Briefly, some of the technology that made these leaps in ride improvement were only possible with some key things like using advanced high strength steel in more of the body, more than in any of the segment competitors. This, in turn, provided solid mounting points and made tuning the suspension easier because it was more predictable. Hyundai also ditched the hydraulic power steering unit replacing it with a Rack-Mounted Motor Driven Power Steering (R-MDPS) system. This system provides better responsiveness but, can also vary driver input effort depending on the drive mode you are in and vehicle speed. In addition, the V8 RWD models features suspension components that will stiffen depending on the drive mode you are in by utilizing a Continuous Damping Control (CDC) system.
Safety Is Technology
In this first review I won’t be able to talk about all of the different tech features in the Genesis, but I did want to focus a little on the safety-related technology. One of the slicker safety features is how Hyundai has implemented their adaptive or Smart Cruise Control system (which uses radar) to work with the Automatic Emergency Braking System (AEB). When you are below 50 MPH the Genesis will automatically brake for you all the way to a complete stop. (The system still works above 50 MPH but only to partially slow a vehicle.) As a test I set the Smart Cruise to 45 MPH and followed a car in stop-and-go traffic. The car never went faster than the car in front of me thanks to the Smart Cruise, and then braked to a complete stop when the car in front stopped. Not that I would recommend doing this, but it’s possible you could never have to touch the brake or accelerator under 50 MPH in stop-and-go traffic. How’s that for technology? One step closer to getting those fully autonomously driven vehicles!
Although not a first in a Hyundai, the Genesis now comes with a color Heads Up Display (HUD) and helps keep your eyes on the road. The HUD system contains most of the important driver functions such as speed, but also overlays navigation directions and lane departure prevention warnings through the Lane Keep Assist system (LKAS). Start veering off course and you’ll also get haptic feedback vibrations (think Sony PlayStation or Xbox game controller), in addition to the HUD display and audible warnings to remind you that you need to stay on course. Making lane changes gets a little safer with the Blind Spot Detection System (BSD). It also provides audible and visual alerts via the HUD when a vehicle is in your blind spot. This system is touted as a segment first.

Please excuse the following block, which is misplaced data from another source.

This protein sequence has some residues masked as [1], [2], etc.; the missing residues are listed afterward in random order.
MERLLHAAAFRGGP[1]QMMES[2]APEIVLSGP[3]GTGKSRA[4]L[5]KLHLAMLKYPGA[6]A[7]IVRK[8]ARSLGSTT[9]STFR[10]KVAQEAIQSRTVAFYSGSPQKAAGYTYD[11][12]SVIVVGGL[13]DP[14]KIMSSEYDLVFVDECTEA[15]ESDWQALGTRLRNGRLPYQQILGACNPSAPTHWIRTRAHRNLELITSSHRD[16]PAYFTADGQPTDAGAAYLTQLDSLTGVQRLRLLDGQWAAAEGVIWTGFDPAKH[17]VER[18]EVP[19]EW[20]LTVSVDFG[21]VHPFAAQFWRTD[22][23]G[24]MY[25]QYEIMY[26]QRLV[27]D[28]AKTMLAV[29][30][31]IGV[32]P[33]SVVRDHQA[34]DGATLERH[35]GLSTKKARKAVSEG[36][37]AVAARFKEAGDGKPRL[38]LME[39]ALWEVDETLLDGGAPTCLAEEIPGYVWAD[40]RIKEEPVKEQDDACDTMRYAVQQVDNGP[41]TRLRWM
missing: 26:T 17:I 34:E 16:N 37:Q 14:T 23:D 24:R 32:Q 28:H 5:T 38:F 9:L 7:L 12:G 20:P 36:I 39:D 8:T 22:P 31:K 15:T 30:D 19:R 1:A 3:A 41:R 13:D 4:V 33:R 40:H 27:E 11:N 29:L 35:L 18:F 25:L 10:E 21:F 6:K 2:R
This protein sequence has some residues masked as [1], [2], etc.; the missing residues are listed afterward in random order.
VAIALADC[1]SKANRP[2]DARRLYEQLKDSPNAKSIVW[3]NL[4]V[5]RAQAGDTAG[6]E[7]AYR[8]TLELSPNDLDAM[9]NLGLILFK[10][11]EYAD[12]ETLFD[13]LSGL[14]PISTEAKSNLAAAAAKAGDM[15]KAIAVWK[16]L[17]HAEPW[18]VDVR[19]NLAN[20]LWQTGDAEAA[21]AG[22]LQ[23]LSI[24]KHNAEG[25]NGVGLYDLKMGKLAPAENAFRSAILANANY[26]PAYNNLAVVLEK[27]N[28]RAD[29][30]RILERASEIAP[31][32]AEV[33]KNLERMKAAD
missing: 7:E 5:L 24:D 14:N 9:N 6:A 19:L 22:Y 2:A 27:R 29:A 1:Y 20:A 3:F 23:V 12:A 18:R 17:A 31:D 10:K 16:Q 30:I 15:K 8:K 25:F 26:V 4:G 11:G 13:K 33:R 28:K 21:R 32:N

Something that really impressed me though, is that Hyundai designed the new Genesis to pass the IIHS small overlap front crash test. Passing this test is not a government requirement but, if you’ve ever seen any of the crashes on YouTube, you would cringe at some of the potential deadly results. For me I wonder why the US government doesn’t test for this, because as much as 25% of frontal collisions are this type of accident. Watch those videos and you will be glad that Hyundai did not turn a blind-eye. If Hyundai is able to pass the IIHS small overlap front crash test, combined with their other safety features, Hyundai should be able to receive a IIHS Top Safety Plus pick, something that no other luxury manufacture in this segment has done. It makes you wonder why you would buy a less safe vehicle for more money.